Sorrell positioned his new shop as a “disruptor” to WPP and other massive holding companies. S4 was a digital operation, not saddled with the legacy businesses of TV and print ads, nor the bloat of a big agency. It acquired more than 30 companies in its first four years, starting with the Dutch agency MediaMonks — a deal where Sorrell beat out WPP. S4 quickly expanded to more than 9,000 employees.

S4 hit a snag last year. External auditors refused to sign off on S4’s annual release, causing a delay the company attributed to “inadequate documentation” and poor understanding of accounting practices. Shares collapsed. In May of 2022, The Times of London reported that S4’s primary operation, MediaMonks, was rife with raucous partying, high staff turnover and sloppy bookkeeping. Sorrell called the newspaper’s report “highly inaccurate.” 

Sorrell said S4 “put a pause” on purchases last year and is now focused on “integrating what we’ve got.” 

S4 was particularly exposed to this year’s cutbacks in the tech industry. Tech clients like Google, Amazon and Meta account for 44% of S4’s revenue — more than twice the share the sector represents for WPP and other ad giants, according to 2022 financial figures. “It’s just burned them, because it’s the one category that’s most aggressively cutting costs,” said advertising analyst Brian Wieser.

S4’s main strategy is landing what it calls “whoppers” —  clients that spend an excess of £20 million ($24.3 million) a year. S4 reported that it ended 2022 with 10 whoppers. In a statement last week, S4 now claimed just eight. One big spender, the food giant Mondelez International Inc., shifted some of its marketing budget earlier this year from S4 to WPP. Sorrell said Mondelez “remains a major client.”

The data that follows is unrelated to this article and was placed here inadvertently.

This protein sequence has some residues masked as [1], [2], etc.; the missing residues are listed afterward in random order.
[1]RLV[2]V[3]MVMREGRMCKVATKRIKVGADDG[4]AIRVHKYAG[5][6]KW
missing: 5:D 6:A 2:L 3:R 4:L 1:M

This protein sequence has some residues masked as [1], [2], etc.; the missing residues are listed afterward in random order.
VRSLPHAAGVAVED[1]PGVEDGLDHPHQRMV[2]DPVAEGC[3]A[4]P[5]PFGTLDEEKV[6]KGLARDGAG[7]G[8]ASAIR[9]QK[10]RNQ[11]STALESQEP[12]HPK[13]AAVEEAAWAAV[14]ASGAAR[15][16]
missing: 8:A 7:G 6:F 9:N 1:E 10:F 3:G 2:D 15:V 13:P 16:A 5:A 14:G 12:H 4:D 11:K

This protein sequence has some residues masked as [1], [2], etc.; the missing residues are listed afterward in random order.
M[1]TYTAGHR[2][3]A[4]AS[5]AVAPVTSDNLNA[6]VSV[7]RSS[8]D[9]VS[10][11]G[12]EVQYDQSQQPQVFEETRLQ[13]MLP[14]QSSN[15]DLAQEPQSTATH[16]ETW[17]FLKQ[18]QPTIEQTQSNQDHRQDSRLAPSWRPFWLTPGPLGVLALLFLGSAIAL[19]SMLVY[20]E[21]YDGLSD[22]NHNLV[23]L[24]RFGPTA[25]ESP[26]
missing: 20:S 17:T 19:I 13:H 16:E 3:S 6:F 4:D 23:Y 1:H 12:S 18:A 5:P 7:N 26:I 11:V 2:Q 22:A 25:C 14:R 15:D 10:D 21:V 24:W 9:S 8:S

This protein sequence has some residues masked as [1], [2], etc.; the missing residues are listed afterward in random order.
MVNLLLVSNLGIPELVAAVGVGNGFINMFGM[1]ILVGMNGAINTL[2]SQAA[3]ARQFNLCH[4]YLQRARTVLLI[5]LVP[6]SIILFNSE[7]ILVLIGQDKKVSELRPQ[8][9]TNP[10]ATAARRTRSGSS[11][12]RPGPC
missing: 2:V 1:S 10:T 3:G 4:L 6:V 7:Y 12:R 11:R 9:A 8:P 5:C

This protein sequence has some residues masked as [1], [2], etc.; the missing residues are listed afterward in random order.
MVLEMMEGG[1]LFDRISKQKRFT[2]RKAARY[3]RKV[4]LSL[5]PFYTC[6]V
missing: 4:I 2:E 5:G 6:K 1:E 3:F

He remains bullish on his overall roster. “This is a business with a list of clients that I think people would die for,” he said.

Jessica Pok, an analyst with Peel Hunt, wrote in a note last week that S4 suffered from a dearth of new customers, determining that growth was “more limited in the near term.” She downgraded the stock.Larger ad firms have dialed back growth forecasts this year as recovery since the pandemic has not be as “resilient as initially anticipated,” according to a report from Bloomberg Intelligence on Tuesday.

Sorrell laid out a turnaround plan. Profits were dragged down this year because of payouts to employees from earlier acquisitions, he said. Those outlays would end next year, allowing him to issue share buybacks and dividends. His content division — where operational Ebitda fell 73% on a like-for-like basis — often did “unbillable work” to foster relationships with clients, he said. “So we have to be much more rigorous in terms of our pricing.” He added that the firm’s investment in AI, including recent partnerships with Nvidia and Adobe, has had “a lot of inbound interest.”

Fox, the London agency chief, said Sorrell remained “the most driven executive” in the field. “I don’t believe he’s lost any of his swag or relevance,” he said. “He’s just having to change — and change it fast.” 

Sorrell is not prepared to change everything. He owns around 10% of S4’s primary shares and its only super-voting B share. Roch, the Barclays analyst, suggested removing the B share to improve governance and the stock outlook.

Sorrell had a succinct response to the proposal: “No.” 

(Updates with additional comments from Barclays in eighth paragraph.A previous version of this story corrected the Ebitda decline)